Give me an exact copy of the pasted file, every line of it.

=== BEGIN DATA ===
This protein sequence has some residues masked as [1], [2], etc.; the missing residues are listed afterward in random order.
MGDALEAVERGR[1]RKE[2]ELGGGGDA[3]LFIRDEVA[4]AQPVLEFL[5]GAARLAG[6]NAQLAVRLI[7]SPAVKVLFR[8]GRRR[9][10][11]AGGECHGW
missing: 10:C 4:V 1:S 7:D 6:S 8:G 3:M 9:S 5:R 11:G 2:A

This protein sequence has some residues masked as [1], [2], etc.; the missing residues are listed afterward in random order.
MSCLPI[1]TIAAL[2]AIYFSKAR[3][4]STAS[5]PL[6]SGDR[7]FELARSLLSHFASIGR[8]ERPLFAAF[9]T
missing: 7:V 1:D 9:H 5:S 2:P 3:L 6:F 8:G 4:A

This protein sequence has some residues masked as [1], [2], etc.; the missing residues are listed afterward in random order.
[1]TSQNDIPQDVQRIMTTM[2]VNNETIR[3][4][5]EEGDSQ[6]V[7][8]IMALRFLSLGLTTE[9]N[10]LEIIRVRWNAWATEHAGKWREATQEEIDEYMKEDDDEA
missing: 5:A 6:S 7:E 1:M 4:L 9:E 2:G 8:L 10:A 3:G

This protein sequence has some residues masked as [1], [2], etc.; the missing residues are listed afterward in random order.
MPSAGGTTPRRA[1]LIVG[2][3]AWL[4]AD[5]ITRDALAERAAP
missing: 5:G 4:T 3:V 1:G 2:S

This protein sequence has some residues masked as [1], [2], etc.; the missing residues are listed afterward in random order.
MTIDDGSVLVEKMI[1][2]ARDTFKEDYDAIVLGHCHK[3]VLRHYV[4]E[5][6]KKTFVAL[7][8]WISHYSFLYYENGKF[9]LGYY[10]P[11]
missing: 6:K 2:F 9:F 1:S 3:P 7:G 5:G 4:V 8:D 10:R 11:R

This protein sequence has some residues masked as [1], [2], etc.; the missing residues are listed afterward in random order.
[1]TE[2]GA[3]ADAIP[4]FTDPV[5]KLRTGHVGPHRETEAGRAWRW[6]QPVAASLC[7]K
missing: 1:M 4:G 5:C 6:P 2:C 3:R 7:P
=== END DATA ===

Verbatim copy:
This protein sequence has some residues masked as [1], [2], etc.; the missing residues are listed afterward in random order.
MGDALEAVERGR[1]RKE[2]ELGGGGDA[3]LFIRDEVA[4]AQPVLEFL[5]GAARLAG[6]NAQLAVRLI[7]SPAVKVLFR[8]GRRR[9][10][11]AGGECHGW
missing: 10:C 4:V 1:S 7:D 6:S 8:G 3:M 9:S 5:R 11:G 2:A

This protein sequence has some residues masked as [1], [2], etc.; the missing residues are listed afterward in random order.
MSCLPI[1]TIAAL[2]AIYFSKAR[3][4]STAS[5]PL[6]SGDR[7]FELARSLLSHFASIGR[8]ERPLFAAF[9]T
missing: 7:V 1:D 9:H 5:S 2:P 3:L 6:F 8:G 4:A

This protein sequence has some residues masked as [1], [2], etc.; the missing residues are listed afterward in random order.
[1]TSQNDIPQDVQRIMTTM[2]VNNETIR[3][4][5]EEGDSQ[6]V[7][8]IMALRFLSLGLTTE[9]N[10]LEIIRVRWNAWATEHAGKWREATQEEIDEYMKEDDDEA
missing: 5:A 6:S 7:E 1:M 4:L 9:E 2:G 8:L 10:A 3:G

This protein sequence has some residues masked as [1], [2], etc.; the missing residues are listed afterward in random order.
MPSAGGTTPRRA[1]LIVG[2][3]AWL[4]AD[5]ITRDALAERAAP
missing: 5:G 4:T 3:V 1:G 2:S

This protein sequence has some residues masked as [1], [2], etc.; the missing residues are listed afterward in random order.
MTIDDGSVLVEKMI[1][2]ARDTFKEDYDAIVLGHCHK[3]VLRHYV[4]E[5][6]KKTFVAL[7][8]WISHYSFLYYENGKF[9]LGYY[10]P[11]
missing: 6:K 2:F 9:F 1:S 3:P 7:G 5:G 4:V 8:D 10:R 11:R

This protein sequence has some residues masked as [1], [2], etc.; the missing residues are listed afterward in random order.
[1]TE[2]GA[3]ADAIP[4]FTDPV[5]KLRTGHVGPHRETEAGRAWRW[6]QPVAASLC[7]K
missing: 1:M 4:G 5:C 6:P 2:C 3:R 7:P